Tip #1: Invest in a solid sewing machine.
DO NOT DO NOT DO NOT buy the Sew Crafty Mini Sewing Machine. In a word, this thing sucks. It is downright awful. I bought one for 40% off the ticket price of $15-ish dollars, and THAT was too much to spend. Just don’t do it. I have taken a poll and NO ONE likes this thing. Don’t be fooled by the price. It’s a total waste if you can’t use it (and this thing is UNUSABLE, trust me. A cheap piece of junk).
Instead, get a hand-me-down GOOD sewing machine from a neighbor, a lady at church, or your mom. Or from a rummage sale or on Craigslist.com. (I wouldn’t buy from eBay just because you want to be able to test it before you plunk down your cash).
Kenmore and Singer are great names, and even a sewing machine from 1972 will work just right (as will a treadle sewing machine. Those things were built to last!). You should be able to pick up a working, used sewing machine somewhere in the neighborhood of $25-75. I just did a Craigslist search and came up with PAGES of results in the $50 range. You really only need something to do straight stitch and maybe a zig-zag, so don’t think you need tons of bells and whistles for your paper sewing; you don’t.
If you don’t want to spend even that much, I suggest finding a friend who has a machine you can borrow every once in a while and test out. You may fall in love with stitching and end up investing in your own!
My machine is a Baby Lock Natalie. I paid about $150 for it new on clearance (the shop was going out of business). I would normally not spend this much on a machine just for scrapbook pages, but I do some craft sewing and a bit of garment sewing, too (for the girls) so I knew it would get put to good use. I’ve been really happy with it.
Tip #2: Find a Mentor. I hate reading instruction manuals, so it was much more fun and enjoyable to call my sister and have her help me figure out my machine. Threading the darned thing is completely counter-intuitive! But if you can’t find someone local, watch videos online. They’re the next-best thing to having someone to call and say, “What the heck is a bobbin?”
Tip #3: Change Needles Often. The needle will get dull, particularly if you are sewing through several layers of paper and/or cardstock and/or chipboard. By changing the needle, you can ensure it will glide like buttah. Needles are relatively inexpensive. If your sewing machine is starting to rip your paper instead of sew it, you may be in need of a needle change. (Definitely change needles if you borrow someone else’s machine, or if you are sewing paper and fabric!)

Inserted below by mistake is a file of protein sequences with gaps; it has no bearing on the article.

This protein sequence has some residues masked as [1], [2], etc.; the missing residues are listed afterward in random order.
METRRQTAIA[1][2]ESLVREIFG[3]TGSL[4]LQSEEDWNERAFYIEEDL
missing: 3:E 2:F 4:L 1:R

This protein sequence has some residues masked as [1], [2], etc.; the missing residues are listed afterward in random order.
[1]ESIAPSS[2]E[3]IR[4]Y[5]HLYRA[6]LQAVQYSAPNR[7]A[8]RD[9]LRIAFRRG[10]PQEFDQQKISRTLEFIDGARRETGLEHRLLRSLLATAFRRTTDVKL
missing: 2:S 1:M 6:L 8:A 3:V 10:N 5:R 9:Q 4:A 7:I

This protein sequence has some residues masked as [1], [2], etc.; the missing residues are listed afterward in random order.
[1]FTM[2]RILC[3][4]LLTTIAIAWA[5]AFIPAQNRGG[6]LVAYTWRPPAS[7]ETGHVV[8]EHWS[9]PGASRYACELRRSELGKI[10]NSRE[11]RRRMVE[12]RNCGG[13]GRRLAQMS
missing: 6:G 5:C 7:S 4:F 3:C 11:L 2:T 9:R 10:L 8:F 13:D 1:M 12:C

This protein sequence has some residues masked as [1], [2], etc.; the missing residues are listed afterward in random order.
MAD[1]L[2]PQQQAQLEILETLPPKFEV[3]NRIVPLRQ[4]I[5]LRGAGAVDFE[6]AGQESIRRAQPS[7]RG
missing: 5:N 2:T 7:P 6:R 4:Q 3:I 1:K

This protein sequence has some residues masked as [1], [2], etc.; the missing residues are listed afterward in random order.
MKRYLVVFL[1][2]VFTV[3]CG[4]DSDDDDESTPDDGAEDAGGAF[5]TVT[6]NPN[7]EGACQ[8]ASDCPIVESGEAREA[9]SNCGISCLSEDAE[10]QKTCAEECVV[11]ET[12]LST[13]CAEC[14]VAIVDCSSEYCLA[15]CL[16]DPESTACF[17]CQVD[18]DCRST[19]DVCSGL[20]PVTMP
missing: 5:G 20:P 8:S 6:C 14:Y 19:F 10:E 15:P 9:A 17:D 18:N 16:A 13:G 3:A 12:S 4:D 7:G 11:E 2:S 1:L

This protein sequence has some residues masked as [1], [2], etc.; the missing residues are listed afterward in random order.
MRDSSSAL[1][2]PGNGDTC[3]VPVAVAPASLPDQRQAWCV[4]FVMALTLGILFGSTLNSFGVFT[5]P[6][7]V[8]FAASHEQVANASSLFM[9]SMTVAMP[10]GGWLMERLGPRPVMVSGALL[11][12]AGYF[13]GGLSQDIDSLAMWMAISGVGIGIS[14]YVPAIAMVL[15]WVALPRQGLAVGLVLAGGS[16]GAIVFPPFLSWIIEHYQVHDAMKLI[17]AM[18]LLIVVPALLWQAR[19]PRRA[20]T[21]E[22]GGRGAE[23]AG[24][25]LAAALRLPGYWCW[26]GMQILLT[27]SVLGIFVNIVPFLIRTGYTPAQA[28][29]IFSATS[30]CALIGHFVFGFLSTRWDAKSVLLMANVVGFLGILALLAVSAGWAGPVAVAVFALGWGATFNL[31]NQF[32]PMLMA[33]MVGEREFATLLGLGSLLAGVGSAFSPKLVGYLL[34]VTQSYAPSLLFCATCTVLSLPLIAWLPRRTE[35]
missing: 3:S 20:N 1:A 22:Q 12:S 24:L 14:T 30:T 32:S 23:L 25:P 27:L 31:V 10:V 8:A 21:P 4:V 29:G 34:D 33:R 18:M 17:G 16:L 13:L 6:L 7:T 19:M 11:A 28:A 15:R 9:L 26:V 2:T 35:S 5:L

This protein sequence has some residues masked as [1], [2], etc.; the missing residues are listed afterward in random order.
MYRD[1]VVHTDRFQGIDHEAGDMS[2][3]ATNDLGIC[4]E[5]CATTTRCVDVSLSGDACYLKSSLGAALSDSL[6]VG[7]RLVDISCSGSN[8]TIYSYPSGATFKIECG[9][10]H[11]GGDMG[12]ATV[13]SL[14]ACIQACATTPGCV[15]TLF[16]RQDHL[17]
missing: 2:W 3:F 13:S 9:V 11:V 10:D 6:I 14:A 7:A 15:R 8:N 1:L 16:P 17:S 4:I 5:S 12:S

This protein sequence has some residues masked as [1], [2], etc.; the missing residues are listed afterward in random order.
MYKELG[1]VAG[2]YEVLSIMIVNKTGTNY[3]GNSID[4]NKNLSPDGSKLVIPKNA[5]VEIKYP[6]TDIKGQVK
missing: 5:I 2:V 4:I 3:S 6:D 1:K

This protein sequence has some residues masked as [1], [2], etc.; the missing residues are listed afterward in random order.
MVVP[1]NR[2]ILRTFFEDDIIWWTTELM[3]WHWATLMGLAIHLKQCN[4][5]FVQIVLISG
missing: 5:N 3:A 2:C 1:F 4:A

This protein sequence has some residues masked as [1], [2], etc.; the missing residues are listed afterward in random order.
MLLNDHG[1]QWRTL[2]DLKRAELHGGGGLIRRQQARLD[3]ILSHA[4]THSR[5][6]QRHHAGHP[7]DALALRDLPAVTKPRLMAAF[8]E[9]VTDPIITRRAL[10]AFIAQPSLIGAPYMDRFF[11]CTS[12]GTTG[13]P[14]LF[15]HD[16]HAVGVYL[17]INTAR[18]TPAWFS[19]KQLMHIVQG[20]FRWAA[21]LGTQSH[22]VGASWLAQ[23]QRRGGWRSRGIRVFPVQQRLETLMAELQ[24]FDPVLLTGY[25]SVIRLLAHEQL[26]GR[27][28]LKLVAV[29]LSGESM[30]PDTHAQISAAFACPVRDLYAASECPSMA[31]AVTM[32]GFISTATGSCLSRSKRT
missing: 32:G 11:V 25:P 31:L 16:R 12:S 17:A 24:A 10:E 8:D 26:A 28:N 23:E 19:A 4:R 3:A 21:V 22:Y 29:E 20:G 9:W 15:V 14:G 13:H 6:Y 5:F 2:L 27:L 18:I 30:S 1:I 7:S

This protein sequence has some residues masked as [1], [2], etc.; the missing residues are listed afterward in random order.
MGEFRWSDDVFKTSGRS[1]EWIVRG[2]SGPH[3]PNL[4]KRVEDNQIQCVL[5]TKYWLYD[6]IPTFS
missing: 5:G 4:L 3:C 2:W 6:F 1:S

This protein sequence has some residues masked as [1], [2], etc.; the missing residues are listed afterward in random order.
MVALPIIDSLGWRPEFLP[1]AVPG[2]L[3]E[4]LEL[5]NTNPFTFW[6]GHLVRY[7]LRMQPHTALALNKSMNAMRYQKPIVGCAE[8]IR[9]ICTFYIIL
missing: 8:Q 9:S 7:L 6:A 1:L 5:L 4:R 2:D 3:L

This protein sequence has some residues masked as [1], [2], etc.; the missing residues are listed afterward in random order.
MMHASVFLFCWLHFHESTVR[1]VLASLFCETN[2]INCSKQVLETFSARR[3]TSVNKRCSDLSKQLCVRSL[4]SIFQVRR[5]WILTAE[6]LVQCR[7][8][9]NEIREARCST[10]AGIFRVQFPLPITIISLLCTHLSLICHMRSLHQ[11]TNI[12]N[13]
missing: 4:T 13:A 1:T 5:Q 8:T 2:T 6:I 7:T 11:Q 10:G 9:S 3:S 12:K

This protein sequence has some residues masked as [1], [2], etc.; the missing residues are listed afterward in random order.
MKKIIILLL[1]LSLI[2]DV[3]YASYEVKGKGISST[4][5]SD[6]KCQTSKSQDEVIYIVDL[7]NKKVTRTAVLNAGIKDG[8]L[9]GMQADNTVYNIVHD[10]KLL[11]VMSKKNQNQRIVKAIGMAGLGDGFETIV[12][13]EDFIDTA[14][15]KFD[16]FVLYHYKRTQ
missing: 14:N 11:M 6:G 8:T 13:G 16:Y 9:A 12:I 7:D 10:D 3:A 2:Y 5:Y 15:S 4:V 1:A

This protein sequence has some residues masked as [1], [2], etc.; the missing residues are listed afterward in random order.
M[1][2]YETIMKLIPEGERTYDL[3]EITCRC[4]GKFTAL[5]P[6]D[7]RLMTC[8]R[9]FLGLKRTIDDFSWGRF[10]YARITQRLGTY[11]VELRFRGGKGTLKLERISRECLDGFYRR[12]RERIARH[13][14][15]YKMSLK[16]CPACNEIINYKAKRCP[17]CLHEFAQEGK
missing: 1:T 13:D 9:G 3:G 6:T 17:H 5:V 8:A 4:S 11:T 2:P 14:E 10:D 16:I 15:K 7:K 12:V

Tip #4: Practice. Before you put needle to the card or layout you’ve just created, test out your skills on scrap paper. You want to know how to start and stop, turn corners (it’s easy to do if you stop with the needle in the down position, then lift the little latch-thing that raises the foot, and turn the paper, then put the latch-foot-thing back down), and create designs. You also want to test stitch length; what might look good for a pillowcase or skirt won’t look so hot in paper.
Tip #5: Keep It Simple. Don’t think you have to change the thread color for every page, or do fancy stitchwork. Keep it simple with red, black, or white, and you’ll find it matches most everything! It also keeps down on the number of bobbins you need to have on-hand, and on the number of times you need to thread and rethread your machine.
Tip #6: Have Fun! (Yes, this is a bonus tip, in case you were counting…!). Sewing on your scrapbook pages (and pretty much anything having to do with your scrapbooking) should be fun, not anxiety-producing. If you’re getting all stressed out, step away from the machine. Try hand-stitching, faux-stitching, or just plain lines drawn with a pen. No one will ever look at your pages and say, “Wow, you really should have stitched that.” If they do, send ‘em to me.
P.S. Here are a couple of recent pages I created using my sewing machine: